I just recently got this Minolta SRT201 from an old friend who didn’t have the time nor the space to make a home for her. I bought the camera with a 50mm f/1.4 Minolta MD Rokkor-X and then I thought: If I’m going to get another 135 system, I might as well set it up to lend a different look than the other ones right from the get-go. So, I quickly started to look for a different lens lineup than the ones I own for my Spotmatics (50 and 28 mm). I managed to get a 45mm f/2.8 that looks nice and sharp enough, but my goal was set on a wide angle lens. The 35mm f/1.8 seemed like a great promise but was a bit out of budget.

Then, I came across a Minolta MD W.Rokkkor-X 24mm f/2.8 lens on eBay… I waited for it, made my bid and won. I love working with great wide angle lenses. The 28mm has been a great source of fun and inspiration on the Spotmatics and a way to steer away from the standard look of normal lenses, but I had been longing for something a bit wider, so I had my hopes set high on this 24.

I must say, I Was expecting some big barrel distortion and funny looking artefacts from this lens, but it was a very nice surprise to find out that this piece of engineering from Minolta has all of that well taken care of. The lack of distortion and the all-around sharpness of this piece of glass lends an incredible sense of freedom when trying to compose without compromising what you see with your own eyes.

All in all, I’m happy with the purchase and looking forward to making lots of memories with it. I hope you like’ em!

~ Efrain

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About the author

Efrain Bojorquez Garcia

Software engineer. Lover of family, friends, food, baseball, film photography, good beer and good sense of humor... generally in that order.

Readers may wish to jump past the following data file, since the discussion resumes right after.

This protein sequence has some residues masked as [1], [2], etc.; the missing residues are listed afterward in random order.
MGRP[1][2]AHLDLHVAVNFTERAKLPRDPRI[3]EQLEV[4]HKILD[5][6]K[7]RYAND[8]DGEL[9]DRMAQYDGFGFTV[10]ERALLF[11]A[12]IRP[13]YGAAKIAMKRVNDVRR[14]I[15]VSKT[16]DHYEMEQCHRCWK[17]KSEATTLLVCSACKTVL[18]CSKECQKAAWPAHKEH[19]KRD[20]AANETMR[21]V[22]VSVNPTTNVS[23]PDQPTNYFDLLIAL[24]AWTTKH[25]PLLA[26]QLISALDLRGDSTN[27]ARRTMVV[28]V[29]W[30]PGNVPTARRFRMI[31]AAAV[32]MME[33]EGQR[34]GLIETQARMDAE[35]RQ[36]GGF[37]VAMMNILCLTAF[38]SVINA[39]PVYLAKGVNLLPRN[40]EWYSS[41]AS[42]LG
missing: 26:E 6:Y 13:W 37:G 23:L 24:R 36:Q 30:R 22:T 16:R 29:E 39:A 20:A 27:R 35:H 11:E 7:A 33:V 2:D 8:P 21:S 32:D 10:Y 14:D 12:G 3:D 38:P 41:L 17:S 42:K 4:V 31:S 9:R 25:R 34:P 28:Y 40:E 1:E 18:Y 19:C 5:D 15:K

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  1. Hi Efrain!
    I was reading your article about the Minolta SRT 201 camera & have I think 2 lenses with Vivitar automatic tele converter that was included with the lenses. Do you know anything about the auto tele converter at all?
    I do love your article & tried to get a camera but found out when I got it that it was a digital one. I am using it some & works pretty well but wanted really to find out how much better or worse the manual lens setup with the Vivitar auto tele converter works with the lenses. With the digital one I got, there were 3 different lenses included & change them when I need a close-up & the mid-range & also a lens that shoots far ranges. I just had to buy the batteries for it. Thanks & have a great day!

  2. The 40 mm is one of the lenses I’m after for my SRT… part of that distinct look I was talking about up there.I’m trying to give myself a reason to pick one system over the other for a specific look.

    I have found that wide angles like 35, 28 and now the 24 mm lend themselves pretty well for that photowalk-ish, don’t-know-what-to-shoot kind of mood.

    Thanks a lot for taking the time to leave a comment, Dan!

  3. Nice photos, I especially like the geometry and contrast of the stairs…
    When I still had a Nikon FM, I found that I preferred the 24mm Nikkor over the 28mm Nikkor. Just that little bit wider angle made all the difference.
    I got a battered, but workable Leica M2 about 20 years ago. I thought I could continue to use a 24mm lens on the Leica, but the difference in the viewfinder systems (I could not ‘see’ the effects of the wide-angle coverage – the addition of an aux. viewfinder didn’t help; just made the process more fussy for me) made me abandon the 24mm focal length. I now am quite happy with a 40mm lens affixed to the M2.
    Nothing better than sitting at a table with a cold beer or coffee and your camera, snapping away at people!
    – Dan [flickr.com/photos/dcastelli9574/]

    1. a 40 mm is another lens I’m trying to find for the SRT. All in the hope of making this system to produce a distinct look from what I get with te Spotties.

      For now, this extra bit of wide angle I get with the 24 does the job of making me reach for this camera instead of another.

      Thanks for the comment, Dan!